I was just frightened not to be on anything. I was so freaked out that my relapse happened so quickly after so much clean time. The clinic required me to attend counseling sessions, and honestly, I found that to be incredibly helpful. I was in a good space to learn about coping skills that I had never been exposed to in the past by doing it on my own.”

Although the buprenorphine was a good fit for Jane in many ways, she was quite anxious when she anticipated stopping; by then she’d heard horror stories from people who had tried to get off on their own.

She discussed this extensively with the counselors and the addiction physician at the clinic and they told her about naltrexone.

Naltrexone (our specialty at the Coleman Institute for Addiction Medicine for over twenty years) is a pure opioid antagonist – also called a blocker. It sits on the opioid receptors leaving no room for opioids to inhabit. And although it is available as a daily oral dose, compliance is obviously significantly better if taken in an extended release formulation such as a slowly dissolving implant or a monthly Vivitrol® injection. And studies have shown that the extended-release naltrexone is just as effective as buprenorphine in maintaining abstinence from opioids. Tanum, L, Solli, K. Latif, Z., Benth, J., Opheim, A., Sharma-Haase, K, (…) & Kunoe, N (2017). Effectiveness of Injectable Extended-Release Naltrexone vs Daily Buprenorphine-Naloxone for Opioid Dependence. JAMA Psychiatry.doi:10.1001/jamapsychiatry.2017.3206

“Naltrexone sounded like a great way to transition from Suboxone® to ultimate abstinence. I liked the fact that it was a pure blocker, and didn’t create either physical dependence or tolerance.”

“When I told my counselors I was interested in going forward with this, there was a bit of an issue. They told me I would have to have the Suboxone® completely out of my system before I started the naltrexone. I was weaned from 8mg to 2mg/day over the course of several months, which was not easy, but I was motivated. But when it came time to drop down below 2mg a day, I just couldn’t tolerate it.”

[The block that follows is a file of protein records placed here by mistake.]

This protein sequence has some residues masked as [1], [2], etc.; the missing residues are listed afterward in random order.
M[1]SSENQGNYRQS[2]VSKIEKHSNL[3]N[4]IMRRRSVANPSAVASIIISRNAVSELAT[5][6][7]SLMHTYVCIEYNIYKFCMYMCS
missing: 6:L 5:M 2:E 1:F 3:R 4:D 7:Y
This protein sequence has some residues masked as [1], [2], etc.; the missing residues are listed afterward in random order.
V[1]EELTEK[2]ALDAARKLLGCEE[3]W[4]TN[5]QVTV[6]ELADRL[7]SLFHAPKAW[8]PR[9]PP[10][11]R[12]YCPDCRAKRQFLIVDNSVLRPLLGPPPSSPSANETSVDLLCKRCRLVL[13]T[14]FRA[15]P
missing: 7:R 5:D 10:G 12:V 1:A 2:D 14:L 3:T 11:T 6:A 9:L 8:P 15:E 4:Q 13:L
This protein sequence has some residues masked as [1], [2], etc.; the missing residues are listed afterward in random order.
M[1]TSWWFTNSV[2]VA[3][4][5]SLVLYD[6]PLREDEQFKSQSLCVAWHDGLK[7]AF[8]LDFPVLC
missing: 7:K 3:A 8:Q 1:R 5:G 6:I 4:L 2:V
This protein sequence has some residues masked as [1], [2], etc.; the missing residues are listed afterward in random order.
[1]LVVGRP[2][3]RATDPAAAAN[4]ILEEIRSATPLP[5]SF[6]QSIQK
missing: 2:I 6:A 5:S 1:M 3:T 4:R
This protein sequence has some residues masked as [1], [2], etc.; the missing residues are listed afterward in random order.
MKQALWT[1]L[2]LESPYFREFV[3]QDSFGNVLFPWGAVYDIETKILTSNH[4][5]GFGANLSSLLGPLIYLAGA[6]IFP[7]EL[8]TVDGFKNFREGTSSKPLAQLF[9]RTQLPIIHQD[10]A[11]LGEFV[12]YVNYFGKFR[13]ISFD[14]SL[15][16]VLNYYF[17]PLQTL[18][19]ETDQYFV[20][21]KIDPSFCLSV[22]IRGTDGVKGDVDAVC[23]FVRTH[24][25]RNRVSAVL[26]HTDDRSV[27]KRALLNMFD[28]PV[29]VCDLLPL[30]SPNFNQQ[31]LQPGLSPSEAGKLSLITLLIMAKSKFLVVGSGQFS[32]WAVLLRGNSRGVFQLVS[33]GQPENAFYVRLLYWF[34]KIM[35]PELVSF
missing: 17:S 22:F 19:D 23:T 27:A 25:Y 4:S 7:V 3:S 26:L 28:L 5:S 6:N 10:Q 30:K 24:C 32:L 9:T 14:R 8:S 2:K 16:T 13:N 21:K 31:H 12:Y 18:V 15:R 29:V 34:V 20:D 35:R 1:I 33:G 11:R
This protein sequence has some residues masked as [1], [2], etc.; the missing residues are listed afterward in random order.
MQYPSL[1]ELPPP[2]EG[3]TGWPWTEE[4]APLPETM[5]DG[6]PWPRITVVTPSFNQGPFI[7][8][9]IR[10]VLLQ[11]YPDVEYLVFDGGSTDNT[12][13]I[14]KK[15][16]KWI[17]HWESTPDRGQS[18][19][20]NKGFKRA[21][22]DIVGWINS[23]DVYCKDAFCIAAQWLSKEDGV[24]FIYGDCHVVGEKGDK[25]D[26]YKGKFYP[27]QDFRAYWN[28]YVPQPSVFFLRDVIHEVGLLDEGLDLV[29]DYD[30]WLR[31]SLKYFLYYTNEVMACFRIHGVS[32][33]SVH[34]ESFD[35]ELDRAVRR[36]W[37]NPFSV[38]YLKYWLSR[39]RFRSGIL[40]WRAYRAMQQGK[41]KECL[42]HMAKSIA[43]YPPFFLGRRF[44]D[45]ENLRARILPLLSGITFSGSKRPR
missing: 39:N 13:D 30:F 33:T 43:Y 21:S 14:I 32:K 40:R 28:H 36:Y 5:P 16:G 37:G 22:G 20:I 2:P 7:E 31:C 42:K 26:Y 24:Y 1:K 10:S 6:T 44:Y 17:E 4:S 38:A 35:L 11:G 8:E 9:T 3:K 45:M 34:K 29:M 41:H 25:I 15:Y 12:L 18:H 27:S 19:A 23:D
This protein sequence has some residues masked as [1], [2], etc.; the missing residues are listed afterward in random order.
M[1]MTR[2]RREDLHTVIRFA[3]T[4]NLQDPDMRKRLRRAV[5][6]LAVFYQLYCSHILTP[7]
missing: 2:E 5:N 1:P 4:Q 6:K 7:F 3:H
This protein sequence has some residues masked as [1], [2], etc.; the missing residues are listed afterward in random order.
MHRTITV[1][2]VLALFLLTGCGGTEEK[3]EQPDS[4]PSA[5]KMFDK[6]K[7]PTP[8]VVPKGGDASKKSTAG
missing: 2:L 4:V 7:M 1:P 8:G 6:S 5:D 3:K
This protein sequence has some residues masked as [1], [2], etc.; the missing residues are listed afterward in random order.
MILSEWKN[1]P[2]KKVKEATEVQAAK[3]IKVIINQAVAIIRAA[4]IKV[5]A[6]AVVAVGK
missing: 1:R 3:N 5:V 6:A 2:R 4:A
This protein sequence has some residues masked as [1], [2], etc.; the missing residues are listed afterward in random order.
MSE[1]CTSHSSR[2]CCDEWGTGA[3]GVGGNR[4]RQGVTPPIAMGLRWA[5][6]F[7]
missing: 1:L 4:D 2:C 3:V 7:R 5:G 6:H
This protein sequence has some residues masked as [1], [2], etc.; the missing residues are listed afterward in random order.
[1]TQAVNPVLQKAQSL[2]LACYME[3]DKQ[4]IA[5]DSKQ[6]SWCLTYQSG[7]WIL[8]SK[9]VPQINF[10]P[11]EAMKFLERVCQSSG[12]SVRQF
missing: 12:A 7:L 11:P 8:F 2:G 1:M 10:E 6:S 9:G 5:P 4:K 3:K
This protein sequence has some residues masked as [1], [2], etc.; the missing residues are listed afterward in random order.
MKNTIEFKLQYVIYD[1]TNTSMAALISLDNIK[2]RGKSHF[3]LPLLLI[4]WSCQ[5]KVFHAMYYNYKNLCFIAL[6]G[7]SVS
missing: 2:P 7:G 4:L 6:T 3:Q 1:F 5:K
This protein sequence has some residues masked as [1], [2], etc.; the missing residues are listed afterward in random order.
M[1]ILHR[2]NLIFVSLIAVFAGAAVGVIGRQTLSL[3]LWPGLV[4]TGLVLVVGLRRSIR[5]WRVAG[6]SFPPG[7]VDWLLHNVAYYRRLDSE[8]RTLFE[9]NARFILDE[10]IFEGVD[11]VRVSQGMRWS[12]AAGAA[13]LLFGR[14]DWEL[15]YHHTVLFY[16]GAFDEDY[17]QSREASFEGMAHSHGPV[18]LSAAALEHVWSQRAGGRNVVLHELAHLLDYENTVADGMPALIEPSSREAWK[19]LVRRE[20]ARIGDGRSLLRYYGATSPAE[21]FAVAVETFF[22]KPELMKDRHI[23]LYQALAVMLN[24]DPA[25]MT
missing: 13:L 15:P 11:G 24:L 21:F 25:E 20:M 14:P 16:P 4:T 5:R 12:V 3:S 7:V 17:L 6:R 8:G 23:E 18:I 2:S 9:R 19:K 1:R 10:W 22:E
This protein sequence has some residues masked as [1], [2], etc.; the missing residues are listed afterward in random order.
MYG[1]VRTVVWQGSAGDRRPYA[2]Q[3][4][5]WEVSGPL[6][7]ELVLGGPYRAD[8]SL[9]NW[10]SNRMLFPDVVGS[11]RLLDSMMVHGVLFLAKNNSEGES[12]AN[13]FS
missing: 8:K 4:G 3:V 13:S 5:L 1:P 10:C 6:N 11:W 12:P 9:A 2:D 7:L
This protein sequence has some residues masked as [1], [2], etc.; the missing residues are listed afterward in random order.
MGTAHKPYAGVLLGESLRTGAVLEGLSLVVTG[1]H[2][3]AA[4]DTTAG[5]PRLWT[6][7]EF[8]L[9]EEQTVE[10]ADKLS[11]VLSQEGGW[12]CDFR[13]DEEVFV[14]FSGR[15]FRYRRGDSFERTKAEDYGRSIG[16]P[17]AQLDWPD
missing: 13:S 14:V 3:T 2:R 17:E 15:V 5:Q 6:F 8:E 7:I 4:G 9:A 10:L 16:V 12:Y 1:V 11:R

“I was working at a day-care center at the time, and I was so irritable. I wasn’t sleeping, my bowels were a mess, and my anxiety was through the roof. I googled around looking for solutions and that’s when I heard about the Coleman Institute.”

The transition to naltrexone has been mostly positive, but Jane acknowledges that her energy levels were low immediately following the detox. She is grateful that her dog, Hugo, requires multiple walks.

“He forces me to move,” she says, “otherwise I might turn into a total couch potato when I’m not at work.”

“But in the big picture, life is good,” she said. “I am enrolled at a community college in the dental hygiene assistant program starting this fall. Even though I’m not getting Suboxone® from my old clinic, they are all completely supportive of what I’m doing, and I’m still going to group meetings weekly.

As you can glean from Jane’s story, there are pros and cons to using the various Medication-Assisted Treatments to treat opioid use disorder, and every patient who comes through our doors has a unique situation that needs to be evaluated carefully. If you or a loved one is contemplating MAT and would like to discuss the options, please give us a call.

Joan R. Shepherd, FNP

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Learn more about our accelerated opioid detox process from Dr. Peter Coleman.